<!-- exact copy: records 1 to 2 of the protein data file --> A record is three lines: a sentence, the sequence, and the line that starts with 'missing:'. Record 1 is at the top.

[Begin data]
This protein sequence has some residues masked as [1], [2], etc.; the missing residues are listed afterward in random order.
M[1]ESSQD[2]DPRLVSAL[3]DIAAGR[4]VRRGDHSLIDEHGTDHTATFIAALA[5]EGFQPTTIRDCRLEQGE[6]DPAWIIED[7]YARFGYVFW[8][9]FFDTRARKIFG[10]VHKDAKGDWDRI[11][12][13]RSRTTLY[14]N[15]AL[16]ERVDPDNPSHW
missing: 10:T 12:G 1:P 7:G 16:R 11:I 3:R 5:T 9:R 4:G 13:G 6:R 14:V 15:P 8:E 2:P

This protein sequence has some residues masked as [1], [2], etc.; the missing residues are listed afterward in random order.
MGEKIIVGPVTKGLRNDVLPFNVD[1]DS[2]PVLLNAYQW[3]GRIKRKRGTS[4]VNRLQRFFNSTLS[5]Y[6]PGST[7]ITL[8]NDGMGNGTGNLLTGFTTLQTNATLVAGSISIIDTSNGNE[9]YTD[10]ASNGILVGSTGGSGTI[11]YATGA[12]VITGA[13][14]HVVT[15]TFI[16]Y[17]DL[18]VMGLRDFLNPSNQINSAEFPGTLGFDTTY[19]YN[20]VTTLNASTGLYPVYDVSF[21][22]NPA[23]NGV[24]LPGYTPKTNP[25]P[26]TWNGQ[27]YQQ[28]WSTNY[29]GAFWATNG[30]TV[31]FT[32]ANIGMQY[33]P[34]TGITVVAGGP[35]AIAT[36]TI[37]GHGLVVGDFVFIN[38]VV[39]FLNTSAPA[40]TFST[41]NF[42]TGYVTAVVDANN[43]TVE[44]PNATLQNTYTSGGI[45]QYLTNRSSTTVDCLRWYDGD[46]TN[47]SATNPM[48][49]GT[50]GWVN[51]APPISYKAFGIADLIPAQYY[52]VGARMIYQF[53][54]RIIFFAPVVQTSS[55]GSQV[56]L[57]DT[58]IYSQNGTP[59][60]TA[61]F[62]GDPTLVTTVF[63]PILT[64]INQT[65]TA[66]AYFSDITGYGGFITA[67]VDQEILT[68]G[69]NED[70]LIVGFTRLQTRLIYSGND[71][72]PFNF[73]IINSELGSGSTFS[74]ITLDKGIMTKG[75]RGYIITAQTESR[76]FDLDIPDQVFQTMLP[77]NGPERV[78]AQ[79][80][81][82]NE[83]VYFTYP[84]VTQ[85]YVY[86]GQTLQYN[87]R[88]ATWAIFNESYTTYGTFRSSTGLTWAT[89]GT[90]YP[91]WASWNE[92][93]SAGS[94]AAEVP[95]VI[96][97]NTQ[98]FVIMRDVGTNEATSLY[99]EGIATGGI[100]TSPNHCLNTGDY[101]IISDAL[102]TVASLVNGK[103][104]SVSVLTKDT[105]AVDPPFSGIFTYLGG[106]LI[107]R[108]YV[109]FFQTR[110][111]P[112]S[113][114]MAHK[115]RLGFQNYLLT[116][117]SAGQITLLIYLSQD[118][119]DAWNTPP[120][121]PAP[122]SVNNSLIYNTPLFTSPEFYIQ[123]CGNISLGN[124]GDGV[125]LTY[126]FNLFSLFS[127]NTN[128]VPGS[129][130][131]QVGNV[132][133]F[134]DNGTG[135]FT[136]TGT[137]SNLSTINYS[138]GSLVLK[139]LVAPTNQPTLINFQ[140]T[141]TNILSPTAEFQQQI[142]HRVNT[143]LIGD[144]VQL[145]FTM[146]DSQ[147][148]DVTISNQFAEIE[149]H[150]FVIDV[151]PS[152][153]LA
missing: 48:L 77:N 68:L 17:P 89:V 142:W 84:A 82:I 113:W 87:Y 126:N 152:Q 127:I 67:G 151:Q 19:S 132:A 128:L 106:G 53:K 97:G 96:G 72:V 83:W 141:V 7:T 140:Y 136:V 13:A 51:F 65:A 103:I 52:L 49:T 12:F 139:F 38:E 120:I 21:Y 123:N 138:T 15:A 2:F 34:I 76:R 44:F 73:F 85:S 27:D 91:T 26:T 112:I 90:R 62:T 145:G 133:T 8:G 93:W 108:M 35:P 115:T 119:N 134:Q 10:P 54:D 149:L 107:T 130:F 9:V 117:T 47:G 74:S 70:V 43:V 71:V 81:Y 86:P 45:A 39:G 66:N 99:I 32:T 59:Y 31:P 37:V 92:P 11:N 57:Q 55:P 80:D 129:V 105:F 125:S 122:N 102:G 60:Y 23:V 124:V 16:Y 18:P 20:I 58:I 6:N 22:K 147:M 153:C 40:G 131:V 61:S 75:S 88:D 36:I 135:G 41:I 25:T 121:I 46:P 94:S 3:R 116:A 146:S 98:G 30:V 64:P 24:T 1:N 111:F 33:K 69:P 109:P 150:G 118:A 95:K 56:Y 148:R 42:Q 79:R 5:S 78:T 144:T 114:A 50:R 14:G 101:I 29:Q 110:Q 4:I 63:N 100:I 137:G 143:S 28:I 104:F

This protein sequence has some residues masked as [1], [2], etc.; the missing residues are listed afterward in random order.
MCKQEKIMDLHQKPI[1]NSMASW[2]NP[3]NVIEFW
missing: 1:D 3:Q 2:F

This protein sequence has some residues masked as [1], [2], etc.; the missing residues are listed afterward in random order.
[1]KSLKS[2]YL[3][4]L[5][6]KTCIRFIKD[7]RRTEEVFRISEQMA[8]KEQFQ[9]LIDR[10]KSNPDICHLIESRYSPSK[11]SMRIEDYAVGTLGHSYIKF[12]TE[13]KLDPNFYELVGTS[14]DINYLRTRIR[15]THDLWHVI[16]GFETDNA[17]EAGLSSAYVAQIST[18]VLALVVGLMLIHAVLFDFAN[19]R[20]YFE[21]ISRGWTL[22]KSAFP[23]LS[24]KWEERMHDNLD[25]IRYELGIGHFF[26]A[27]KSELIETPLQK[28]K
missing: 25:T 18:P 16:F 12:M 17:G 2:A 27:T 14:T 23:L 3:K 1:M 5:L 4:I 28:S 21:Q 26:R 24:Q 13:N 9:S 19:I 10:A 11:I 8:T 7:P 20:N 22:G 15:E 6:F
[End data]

This protein sequence has some residues masked as [1], [2], etc.; the missing residues are listed afterward in random order.
M[1]ESSQD[2]DPRLVSAL[3]DIAAGR[4]VRRGDHSLIDEHGTDHTATFIAALA[5]EGFQPTTIRDCRLEQGE[6]DPAWIIED[7]YARFGYVFW[8][9]FFDTRARKIFG[10]VHKDAKGDWDRI[11][12][13]RSRTTLY[14]N[15]AL[16]ERVDPDNPSHW
missing: 10:T 12:G 1:P 7:G 16:R 11:I 3:R 5:T 9:R 4:G 13:G 6:R 14:V 15:P 8:E 2:P

This protein sequence has some residues masked as [1], [2], etc.; the missing residues are listed afterward in random order.
MGEKIIVGPVTKGLRNDVLPFNVD[1]DS[2]PVLLNAYQW[3]GRIKRKRGTS[4]VNRLQRFFNSTLS[5]Y[6]PGST[7]ITL[8]NDGMGNGTGNLLTGFTTLQTNATLVAGSISIIDTSNGNE[9]YTD[10]ASNGILVGSTGGSGTI[11]YATGA[12]VITGA[13][14]HVVT[15]TFI[16]Y[17]DL[18]VMGLRDFLNPSNQINSAEFPGTLGFDTTY[19]YN[20]VTTLNASTGLYPVYDVSF[21][22]NPA[23]NGV[24]LPGYTPKTNP[25]P[26]TWNGQ[27]YQQ[28]WSTNY[29]GAFWATNG[30]TV[31]FT[32]ANIGMQY[33]P[34]TGITVVAGGP[35]AIAT[36]TI[37]GHGLVVGDFVFIN[38]VV[39]FLNTSAPA[40]TFST[41]NF[42]TGYVTAVVDANN[43]TVE[44]PNATLQNTYTSGGI[45]QYLTNRSSTTVDCLRWYDGD[46]TN[47]SATNPM[48][49]GT[50]GWVN[51]APPISYKAFGIADLIPAQYY[52]VGARMIYQF[53][54]RIIFFAPVVQTSS[55]GSQV[56]L[57]DT[58]IYSQNGTP[59][60]TA[61]F[62]GDPTLVTTVF[63]PILT[64]INQT[65]TA[66]AYFSDITGYGGFITA[67]VDQEILT[68]G[69]NED[70]LIVGFTRLQTRLIYSGND[71][72]PFNF[73]IINSELGSGSTFS[74]ITLDKGIMTKG[75]RGYIITAQTESR[76]FDLDIPDQVFQTMLP[77]NGPERV[78]AQ[79][80][81][82]NE[83]VYFTYP[84]VTQ[85]YVY[86]GQTLQYN[87]R[88]ATWAIFNESYTTYGTFRSSTGLTWAT[89]GT[90]YP[91]WASWNE[92][93]SAGS[94]AAEVP[95]VI[96][97]NTQ[98]FVIMRDVGTNEATSLY[99]EGIATGGI[100]TSPNHCLNTGDY[101]IISDAL[102]TVASLVNGK[103][104]SVSVLTKDT[105]AVDPPFSGIFTYLGG[106]LI[107]R[108]YV[109]FFQTR[110][111]P[112]S[113][114]MAHK[115]RLGFQNYLLT[116][117]SAGQITLLIYLSQD[118][119]DAWNTPP[120][121]PAP[122]SVNNSLIYNTPLFTSPEFYIQ[123]CGNISLGN[124]GDGV[125]LTY[126]FNLFSLFS[127]NTN[128]VPGS[129][130][131]QVGNV[132][133]F[134]DNGTG[135]FT[136]TGT[137]SNLSTINYS[138]GSLVLK[139]LVAPTNQPTLINFQ[140]T[141]TNILSPTAEFQQQI[142]HRVNT[143]LIGD[144]VQL[145]FTM[146]DSQ[147][148]DVTISNQFAEIE[149]H[150]FVIDV[151]PS[152][153]LA
missing: 48:L 77:N 68:L 17:P 89:V 142:W 84:A 82:I 113:W 87:Y 126:N 152:Q 127:I 67:G 151:Q 19:S 132:A 128:L 106:G 53:K 97:G 96:G 72:V 83:W 141:V 7:T 140:Y 136:V 13:A 51:F 65:A 103:I 52:L 49:T 12:F 139:F 38:E 120:I 21:Y 123:N 138:T 15:A 2:F 34:I 76:R 44:F 73:F 85:S 27:D 91:T 26:T 112:I 90:R 62:T 145:G 133:T 8:G 93:W 108:M 35:P 115:T 119:N 134:Q 10:P 54:D 149:L 107:T 130:F 9:V 117:T 47:G 74:S 70:V 43:V 71:V 81:Y 86:P 45:A 39:G 66:N 99:I 32:T 59:Y 31:P 37:V 92:P 11:N 57:Q 55:P 80:D 129:V 105:F 125:S 122:N 102:G 60:Y 23:V 124:V 16:Y 18:P 20:I 58:I 6:N 22:K 147:M 153:C 40:G 131:V 61:S 75:S 88:D 36:I 135:G 41:I 25:T 121:I 46:P 94:S 3:R 116:A 146:S 98:G 30:V 64:P 24:T 1:N 111:F 33:K 69:P 109:P 150:G 118:A 95:K 56:Y 148:R 42:Q 79:R 5:S 78:T 144:T 114:A 50:R 14:G 101:I 29:Q 110:Q 4:I 63:N 100:I 137:G 143:S 28:I 104:F